[e2e] Port numbers in the network layer?

Joe Touch touch at isi.edu
Thu Apr 25 13:12:26 PDT 2013

On 4/25/2013 12:56 PM, Hagen Paul Pfeifer wrote:
> * Joe Touch | 2013-04-25 11:46:38 [-0700]:
>> Consider that ethernet ethertype 0x0800 was originally intended to
>> mean "IP", allowing the IP version number to be determined at the IP
>> layer, but packet demuxing efficiency concerns resulted in a new
>> ethertype for IPv6 (0x86DD). So the ethertype includes not only the
>> upper layer protocol, but it's redundant with the version at the next
>> layer.
>> Similarly we could allocate a new ethertype to "IPv4:TCP" or "IPv4:SCTP".
>> So any "mix and match" architecture needs to have some indication of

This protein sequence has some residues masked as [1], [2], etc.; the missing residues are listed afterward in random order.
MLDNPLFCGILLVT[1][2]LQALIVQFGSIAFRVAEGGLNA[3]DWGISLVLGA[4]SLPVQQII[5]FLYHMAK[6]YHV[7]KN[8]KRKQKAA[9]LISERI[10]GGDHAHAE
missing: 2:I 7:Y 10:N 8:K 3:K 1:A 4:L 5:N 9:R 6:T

>> what the particular mix is, but it need not be cascaded
>> layer-by-layer.
> In theory, but in practice this do not work because not every link is Ethernet
> and you may end up re-parsing the packet to determine the transport protocol
> at each hop.

Routers translate between different link layers; you're suggesting that 
how the layers are encoding affects translation efficiency. That's true, 
and a good argument for pushing information up the stack as late as 
possible, however doing so makes some kinds of multilayer decisions more 
complex - it's a trade-off.

> Limit the ethertype to the next layer was fine. The redundant information in
> Ethernet/IP header comes from the fact that we don't life in a perfect world
> and things evolve over time.

IMO, it comes from a bad decision to support a short-term fix based on 
the hardware limits at the time (which couldn't keep up with parsing 
multiple layers in hardware), vs. keeping a cleaner architecture. 
However, as you note, in this case it resulted in redundancy (rather 
than an either-or decision), so it 'just' wasted space and processing. ;-)


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